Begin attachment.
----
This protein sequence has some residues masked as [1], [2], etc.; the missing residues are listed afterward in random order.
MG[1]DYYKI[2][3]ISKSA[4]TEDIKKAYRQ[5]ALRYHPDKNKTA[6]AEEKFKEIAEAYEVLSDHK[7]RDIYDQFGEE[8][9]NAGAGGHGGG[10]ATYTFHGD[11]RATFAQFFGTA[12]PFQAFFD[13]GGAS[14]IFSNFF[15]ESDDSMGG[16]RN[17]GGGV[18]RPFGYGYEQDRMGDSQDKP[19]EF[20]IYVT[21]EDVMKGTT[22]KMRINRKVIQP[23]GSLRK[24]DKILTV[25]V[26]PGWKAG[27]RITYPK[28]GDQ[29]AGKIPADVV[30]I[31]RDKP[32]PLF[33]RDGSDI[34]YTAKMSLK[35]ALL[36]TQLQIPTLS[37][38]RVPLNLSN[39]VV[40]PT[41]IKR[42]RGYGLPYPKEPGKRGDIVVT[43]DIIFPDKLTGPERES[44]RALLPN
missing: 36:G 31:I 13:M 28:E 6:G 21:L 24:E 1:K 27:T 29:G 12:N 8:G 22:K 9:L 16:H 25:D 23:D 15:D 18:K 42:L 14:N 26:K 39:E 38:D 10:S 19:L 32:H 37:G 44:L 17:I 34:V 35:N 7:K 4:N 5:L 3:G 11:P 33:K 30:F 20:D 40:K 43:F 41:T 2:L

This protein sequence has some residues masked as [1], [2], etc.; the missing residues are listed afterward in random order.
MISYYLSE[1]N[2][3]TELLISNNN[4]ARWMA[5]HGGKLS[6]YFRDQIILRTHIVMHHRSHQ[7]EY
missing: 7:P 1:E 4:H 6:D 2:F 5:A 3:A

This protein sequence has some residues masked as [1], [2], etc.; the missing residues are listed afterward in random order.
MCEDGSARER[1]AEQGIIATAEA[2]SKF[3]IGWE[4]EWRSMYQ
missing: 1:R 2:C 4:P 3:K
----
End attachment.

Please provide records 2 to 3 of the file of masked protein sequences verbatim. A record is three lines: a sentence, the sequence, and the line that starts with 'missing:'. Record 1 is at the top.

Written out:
This protein sequence has some residues masked as [1], [2], etc.; the missing residues are listed afterward in random order.
MISYYLSE[1]N[2][3]TELLISNNN[4]ARWMA[5]HGGKLS[6]YFRDQIILRTHIVMHHRSHQ[7]EY
missing: 7:P 1:E 4:H 6:D 2:F 5:A 3:A

This protein sequence has some residues masked as [1], [2], etc.; the missing residues are listed afterward in random order.
MCEDGSARER[1]AEQGIIATAEA[2]SKF[3]IGWE[4]EWRSMYQ
missing: 1:R 2:C 4:P 3:K